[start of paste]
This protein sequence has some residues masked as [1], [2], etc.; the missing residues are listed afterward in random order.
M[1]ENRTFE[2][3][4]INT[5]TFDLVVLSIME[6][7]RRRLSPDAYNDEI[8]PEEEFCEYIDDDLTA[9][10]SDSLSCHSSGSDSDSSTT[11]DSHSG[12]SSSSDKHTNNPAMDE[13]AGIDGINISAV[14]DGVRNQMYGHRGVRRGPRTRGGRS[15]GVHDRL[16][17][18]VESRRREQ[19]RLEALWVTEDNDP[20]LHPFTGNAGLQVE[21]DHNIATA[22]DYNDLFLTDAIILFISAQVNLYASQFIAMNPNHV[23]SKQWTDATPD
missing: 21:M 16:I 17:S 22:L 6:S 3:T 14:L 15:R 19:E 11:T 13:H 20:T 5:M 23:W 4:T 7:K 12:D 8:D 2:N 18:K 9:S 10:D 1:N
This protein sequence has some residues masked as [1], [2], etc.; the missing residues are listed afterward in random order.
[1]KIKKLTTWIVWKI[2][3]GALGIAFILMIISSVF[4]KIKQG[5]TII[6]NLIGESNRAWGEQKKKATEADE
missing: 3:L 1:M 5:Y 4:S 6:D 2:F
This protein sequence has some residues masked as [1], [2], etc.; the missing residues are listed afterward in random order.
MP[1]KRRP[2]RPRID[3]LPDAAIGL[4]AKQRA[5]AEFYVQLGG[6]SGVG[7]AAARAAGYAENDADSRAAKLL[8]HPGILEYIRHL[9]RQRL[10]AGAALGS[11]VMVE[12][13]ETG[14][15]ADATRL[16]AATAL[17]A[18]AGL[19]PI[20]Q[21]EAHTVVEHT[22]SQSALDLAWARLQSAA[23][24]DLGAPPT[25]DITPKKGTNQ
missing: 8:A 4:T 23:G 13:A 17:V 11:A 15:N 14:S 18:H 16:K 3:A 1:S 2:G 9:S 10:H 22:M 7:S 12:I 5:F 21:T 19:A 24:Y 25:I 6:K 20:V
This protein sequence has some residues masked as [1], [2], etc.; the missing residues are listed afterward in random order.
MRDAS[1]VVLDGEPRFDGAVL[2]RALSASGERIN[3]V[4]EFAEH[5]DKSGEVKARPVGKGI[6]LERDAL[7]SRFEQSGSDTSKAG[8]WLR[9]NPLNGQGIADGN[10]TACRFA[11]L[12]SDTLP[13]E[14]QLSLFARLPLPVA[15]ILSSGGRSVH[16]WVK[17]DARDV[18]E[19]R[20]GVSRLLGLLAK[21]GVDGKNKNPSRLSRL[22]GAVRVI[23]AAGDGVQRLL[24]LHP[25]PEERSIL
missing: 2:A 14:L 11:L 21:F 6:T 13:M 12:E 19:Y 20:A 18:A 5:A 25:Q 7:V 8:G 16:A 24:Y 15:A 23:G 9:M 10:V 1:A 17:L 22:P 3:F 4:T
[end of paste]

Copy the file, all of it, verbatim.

This protein sequence has some residues masked as [1], [2], etc.; the missing residues are listed afterward in random order.
M[1]ENRTFE[2][3][4]INT[5]TFDLVVLSIME[6][7]RRRLSPDAYNDEI[8]PEEEFCEYIDDDLTA[9][10]SDSLSCHSSGSDSDSSTT[11]DSHSG[12]SSSSDKHTNNPAMDE[13]AGIDGINISAV[14]DGVRNQMYGHRGVRRGPRTRGGRS[15]GVHDRL[16][17][18]VESRRREQ[19]RLEALWVTEDNDP[20]LHPFTGNAGLQVE[21]DHNIATA[22]DYNDLFLTDAIILFISAQVNLYASQFIAMNPNHV[23]SKQWTDATPD
missing: 21:M 16:I 17:S 22:L 6:S 3:T 14:L 15:R 19:E 11:T 13:H 20:T 5:M 23:W 4:T 7:K 12:D 8:D 2:N 18:K 9:S 10:D 1:N
This protein sequence has some residues masked as [1], [2], etc.; the missing residues are listed afterward in random order.
[1]KIKKLTTWIVWKI[2][3]GALGIAFILMIISSVF[4]KIKQG[5]TII[6]NLIGESNRAWGEQKKKATEADE
missing: 3:L 1:M 5:Y 4:S 6:D 2:F
This protein sequence has some residues masked as [1], [2], etc.; the missing residues are listed afterward in random order.
MP[1]KRRP[2]RPRID[3]LPDAAIGL[4]AKQRA[5]AEFYVQLGG[6]SGVG[7]AAARAAGYAENDADSRAAKLL[8]HPGILEYIRHL[9]RQRL[10]AGAALGS[11]VMVE[12][13]ETG[14][15]ADATRL[16]AATAL[17]A[18]AGL[19]PI[20]Q[21]EAHTVVEHT[22]SQSALDLAWARLQSAA[23][24]DLGAPPT[25]DITPKKGTNQ
missing: 8:A 4:T 23:G 13:A 17:V 11:A 15:N 14:S 18:H 16:K 3:A 1:S 2:G 9:S 10:H 22:M 7:S 12:I 5:F 21:T 19:A 24:Y 25:I 6:K 20:V
This protein sequence has some residues masked as [1], [2], etc.; the missing residues are listed afterward in random order.
MRDAS[1]VVLDGEPRFDGAVL[2]RALSASGERIN[3]V[4]EFAEH[5]DKSGEVKARPVGKGI[6]LERDAL[7]SRFEQSGSDTSKAG[8]WLR[9]NPLNGQGIADGN[10]TACRFA[11]L[12]SDTLP[13]E[14]QLSLFARLPLPVA[15]ILSSGGRSVH[16]WVK[17]DARDV[18]E[19]R[20]GVSRLLGLLAK[21]GVDGKNKNPSRLSRL[22]GAVRVI[23]AAGDGVQRLL[24]LHP[25]PEERSIL
missing: 2:A 14:L 11:L 21:F 6:T 13:M 12:E 19:Y 20:A 18:A 5:A 25:Q 7:V 8:G 16:A 24:Y 15:A 23:G 9:M 10:V 1:A 17:L 22:P 3:F 4:T